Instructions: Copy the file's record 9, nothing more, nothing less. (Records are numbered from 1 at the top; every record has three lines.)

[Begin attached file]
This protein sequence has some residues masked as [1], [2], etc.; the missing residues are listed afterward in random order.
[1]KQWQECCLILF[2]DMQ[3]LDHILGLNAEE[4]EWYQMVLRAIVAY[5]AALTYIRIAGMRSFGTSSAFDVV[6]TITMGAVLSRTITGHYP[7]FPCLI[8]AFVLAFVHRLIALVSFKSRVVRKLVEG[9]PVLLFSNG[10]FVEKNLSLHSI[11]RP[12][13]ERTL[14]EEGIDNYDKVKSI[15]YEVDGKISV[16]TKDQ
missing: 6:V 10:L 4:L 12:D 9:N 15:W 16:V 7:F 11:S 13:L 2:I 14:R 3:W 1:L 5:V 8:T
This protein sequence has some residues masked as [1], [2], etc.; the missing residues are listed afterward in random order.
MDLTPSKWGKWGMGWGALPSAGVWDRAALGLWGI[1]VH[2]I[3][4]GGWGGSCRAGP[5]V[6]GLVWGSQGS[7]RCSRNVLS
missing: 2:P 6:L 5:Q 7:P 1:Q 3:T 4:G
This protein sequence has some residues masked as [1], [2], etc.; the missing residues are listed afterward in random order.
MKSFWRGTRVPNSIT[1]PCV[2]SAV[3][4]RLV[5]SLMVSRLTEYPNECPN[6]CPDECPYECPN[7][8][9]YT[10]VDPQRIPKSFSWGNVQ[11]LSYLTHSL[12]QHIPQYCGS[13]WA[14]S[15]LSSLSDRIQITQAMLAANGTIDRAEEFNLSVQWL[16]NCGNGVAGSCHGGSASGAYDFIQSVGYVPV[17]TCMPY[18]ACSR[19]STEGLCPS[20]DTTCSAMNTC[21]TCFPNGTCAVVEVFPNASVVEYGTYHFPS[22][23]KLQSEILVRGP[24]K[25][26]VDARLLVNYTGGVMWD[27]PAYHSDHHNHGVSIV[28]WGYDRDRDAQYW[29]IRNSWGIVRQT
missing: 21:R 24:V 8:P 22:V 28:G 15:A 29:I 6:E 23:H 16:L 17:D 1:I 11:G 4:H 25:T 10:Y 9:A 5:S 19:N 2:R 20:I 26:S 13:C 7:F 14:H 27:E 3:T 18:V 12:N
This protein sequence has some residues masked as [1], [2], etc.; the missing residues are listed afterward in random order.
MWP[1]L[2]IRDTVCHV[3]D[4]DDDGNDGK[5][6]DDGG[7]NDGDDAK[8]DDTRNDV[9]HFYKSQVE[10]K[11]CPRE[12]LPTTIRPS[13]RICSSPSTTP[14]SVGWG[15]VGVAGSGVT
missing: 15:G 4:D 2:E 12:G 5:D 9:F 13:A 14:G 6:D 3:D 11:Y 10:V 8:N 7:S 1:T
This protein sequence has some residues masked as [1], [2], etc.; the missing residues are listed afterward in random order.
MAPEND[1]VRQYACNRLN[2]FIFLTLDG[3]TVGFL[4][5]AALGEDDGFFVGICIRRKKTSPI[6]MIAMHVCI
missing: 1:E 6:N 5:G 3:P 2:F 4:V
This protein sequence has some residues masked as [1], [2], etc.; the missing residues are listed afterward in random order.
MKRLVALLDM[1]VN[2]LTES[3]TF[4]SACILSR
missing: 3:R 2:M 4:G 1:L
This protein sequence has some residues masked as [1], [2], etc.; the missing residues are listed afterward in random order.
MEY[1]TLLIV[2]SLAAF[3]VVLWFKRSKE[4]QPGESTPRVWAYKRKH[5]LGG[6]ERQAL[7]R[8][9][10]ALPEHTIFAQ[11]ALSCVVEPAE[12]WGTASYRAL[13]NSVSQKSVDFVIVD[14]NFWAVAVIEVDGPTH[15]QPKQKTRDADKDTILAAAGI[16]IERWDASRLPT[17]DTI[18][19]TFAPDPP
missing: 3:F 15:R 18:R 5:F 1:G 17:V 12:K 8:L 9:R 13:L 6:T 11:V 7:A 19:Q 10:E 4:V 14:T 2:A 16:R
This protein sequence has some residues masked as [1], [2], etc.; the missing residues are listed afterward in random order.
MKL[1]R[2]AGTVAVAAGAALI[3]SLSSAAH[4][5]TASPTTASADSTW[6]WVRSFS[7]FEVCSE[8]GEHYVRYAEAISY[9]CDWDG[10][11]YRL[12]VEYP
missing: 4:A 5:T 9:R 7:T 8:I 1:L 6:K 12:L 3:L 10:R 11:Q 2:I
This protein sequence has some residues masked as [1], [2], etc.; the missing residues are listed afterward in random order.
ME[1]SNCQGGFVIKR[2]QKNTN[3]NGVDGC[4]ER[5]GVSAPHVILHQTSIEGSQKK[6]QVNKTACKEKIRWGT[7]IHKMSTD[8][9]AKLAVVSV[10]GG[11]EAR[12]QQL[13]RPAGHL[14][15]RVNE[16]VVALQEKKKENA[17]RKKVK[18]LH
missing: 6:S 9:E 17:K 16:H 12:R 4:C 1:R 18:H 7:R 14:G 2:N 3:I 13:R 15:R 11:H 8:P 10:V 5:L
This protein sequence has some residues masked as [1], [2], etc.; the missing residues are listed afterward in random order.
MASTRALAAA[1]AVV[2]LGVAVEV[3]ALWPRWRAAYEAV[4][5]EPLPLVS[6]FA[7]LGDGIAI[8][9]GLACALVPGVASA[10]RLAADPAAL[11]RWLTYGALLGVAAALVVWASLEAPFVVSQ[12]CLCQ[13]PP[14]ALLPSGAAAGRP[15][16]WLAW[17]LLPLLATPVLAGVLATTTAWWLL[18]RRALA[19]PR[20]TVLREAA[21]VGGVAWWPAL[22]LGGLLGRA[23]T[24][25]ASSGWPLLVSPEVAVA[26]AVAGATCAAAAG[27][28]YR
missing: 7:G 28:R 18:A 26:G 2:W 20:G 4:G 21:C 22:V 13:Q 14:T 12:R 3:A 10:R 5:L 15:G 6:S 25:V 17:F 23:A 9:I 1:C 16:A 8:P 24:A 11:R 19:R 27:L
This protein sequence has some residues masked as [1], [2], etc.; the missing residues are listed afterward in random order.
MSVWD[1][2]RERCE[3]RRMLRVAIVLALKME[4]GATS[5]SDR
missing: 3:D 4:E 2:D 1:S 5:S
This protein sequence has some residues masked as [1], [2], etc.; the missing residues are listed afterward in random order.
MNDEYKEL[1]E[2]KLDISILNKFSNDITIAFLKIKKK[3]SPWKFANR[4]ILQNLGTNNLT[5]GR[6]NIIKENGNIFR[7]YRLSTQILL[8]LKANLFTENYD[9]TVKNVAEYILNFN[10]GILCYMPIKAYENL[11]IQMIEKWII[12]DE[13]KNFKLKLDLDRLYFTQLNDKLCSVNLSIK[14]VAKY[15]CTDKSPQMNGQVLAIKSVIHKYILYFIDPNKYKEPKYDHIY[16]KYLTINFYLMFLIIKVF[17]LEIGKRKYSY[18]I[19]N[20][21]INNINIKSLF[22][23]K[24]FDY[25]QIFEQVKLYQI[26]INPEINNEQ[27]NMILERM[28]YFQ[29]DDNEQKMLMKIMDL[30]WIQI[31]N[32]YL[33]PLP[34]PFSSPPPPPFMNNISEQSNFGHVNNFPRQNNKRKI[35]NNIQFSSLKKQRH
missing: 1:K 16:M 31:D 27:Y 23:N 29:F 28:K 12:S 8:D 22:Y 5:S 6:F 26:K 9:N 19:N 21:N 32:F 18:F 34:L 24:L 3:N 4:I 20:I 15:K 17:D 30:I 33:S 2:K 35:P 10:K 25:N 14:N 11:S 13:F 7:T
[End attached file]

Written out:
This protein sequence has some residues masked as [1], [2], etc.; the missing residues are listed afterward in random order.
ME[1]SNCQGGFVIKR[2]QKNTN[3]NGVDGC[4]ER[5]GVSAPHVILHQTSIEGSQKK[6]QVNKTACKEKIRWGT[7]IHKMSTD[8][9]AKLAVVSV[10]GG[11]EAR[12]QQL[13]RPAGHL[14][15]RVNE[16]VVALQEKKKENA[17]RKKVK[18]LH
missing: 6:S 9:E 17:K 16:H 12:R 4:C 1:R 18:H 7:R 14:G 2:N 3:I 13:R 15:R 11:H 8:P 10:V 5:L